No WTC2 inferno?
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The story...

Chief Palmer had reached the fire on the 78th floor of the South Tower, and devised a plan to put it out. He describes "two isolated pockets of fire", and requests two lines (hoses) to knock it down. 

If the 78th floor was a “raging inferno” like the government would have us believe, then Palmer wouldn’t have gotten as far as he did, and certainly wouldn't have been able to put it out with two fire hoses.
Loose Change 2nd Edition

Our take...

The claim is based on recordings of radio messages from FDNY Chief Orio J Palmer, who was climbing the south stairway in WTC2. Here’s the relevant portion: Palmer is “Battalion Seven Chief”:

9:52 a.m.

Battalion Seven Chief: "Battalion Seven to Battalion Seven Alpha."

"Freddie, come on over. Freddie, come on over by us."

Battalion Seven Chief: "Battalion Seven ... Ladder 15, we've got two isolated pockets of fire. We should be able to knock it down with two lines. Radio that, 78th floor numerous 10-45 Code Ones."

Ladder 15: "What stair are you in, Orio?"

Battalion Seven Aide: "Seven Alpha to lobby command post."

Ladder Fifteen: "Fifteen to Battalion Seven."

Battalion Seven Chief: "... Ladder 15."

Ladder 15: "Chief, what stair you in?"

Battalion Seven Chief: "South stairway Adam, South Tower."

Ladder 15: "Floor 78?"

Battalion Seven Chief: "Ten-four, numerous civilians, we gonna need two engines up here."

Ladder 15: "Alright ten-four, we're on our way."

The Memory Hole:Web Archive source

It seems Palmer did only see “two isolated pockets of fire” at this point, although whether there may have been fire elsewhere on the floor isn’t clear. So does this prove the fires were much weaker than claimed? Well, no. Not even close.

NIST do not claim that the 78th floor was a “raging inferno”, for instance. In fact the NIST fire reconstruction report says “there was only light fire activity observed on the 78th floor”, page 109). No surprise: pictures in the same document clearly show this floor was at the base of the fire-affected area..



The report also contains a simulation of temperatures on the various floors. This gives you an idea of how NIST believe floor 78 compared to the other floors in terms of upper layer temperatures at the 45 minute point (close to when Palmer arrived on 78) for scenario D (the worst case for that floor).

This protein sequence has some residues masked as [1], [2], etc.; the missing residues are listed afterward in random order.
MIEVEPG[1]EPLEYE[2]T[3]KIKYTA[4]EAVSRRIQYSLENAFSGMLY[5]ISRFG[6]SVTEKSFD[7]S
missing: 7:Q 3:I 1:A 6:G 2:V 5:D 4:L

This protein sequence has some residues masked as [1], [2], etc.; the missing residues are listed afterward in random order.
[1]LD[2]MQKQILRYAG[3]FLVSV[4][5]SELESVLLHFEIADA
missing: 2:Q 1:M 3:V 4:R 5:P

Floor 78

Floor 78

Floor 79

Floor 79

Floor 80

Floor 80

Floor 81

Floor 81

Floor 82

Floor 82

Floor 83

Floor 83

See the NIST document for an explanation of this. We see no claim here that Floor 78 was a “raging inferno”, then: that looks like a straw man argument. In reality the “two isolated pockets of fire” comment relates to an area that NIST concede had “only light fire activity”, and tells us nothing whatsoever about what was happening in the floors above.

There are similar deceptive use of quotes elsewhere, too, for example in the case of Brian Clark:

Some defenders of the official story have claimed that the fires were indeed very big, turning the buildings into "towering infernos." But all the evidence counts against this claim, especially with regard to the south tower, which collapsed first. This tower was struck between floors 78 and 84, so that region is where the fire would have been the biggest. And yet Brian Clark, a survivor, said that when he got down to the 80th floor: "You could see through the wall and the cracks and see flames . . . just licking up, not a roaring inferno, just quiet flames licking up and smoke sort of eking through the wall." Likewise, one of the fire chiefs who had reached the 78th floor found only "two isolated pockets of fire."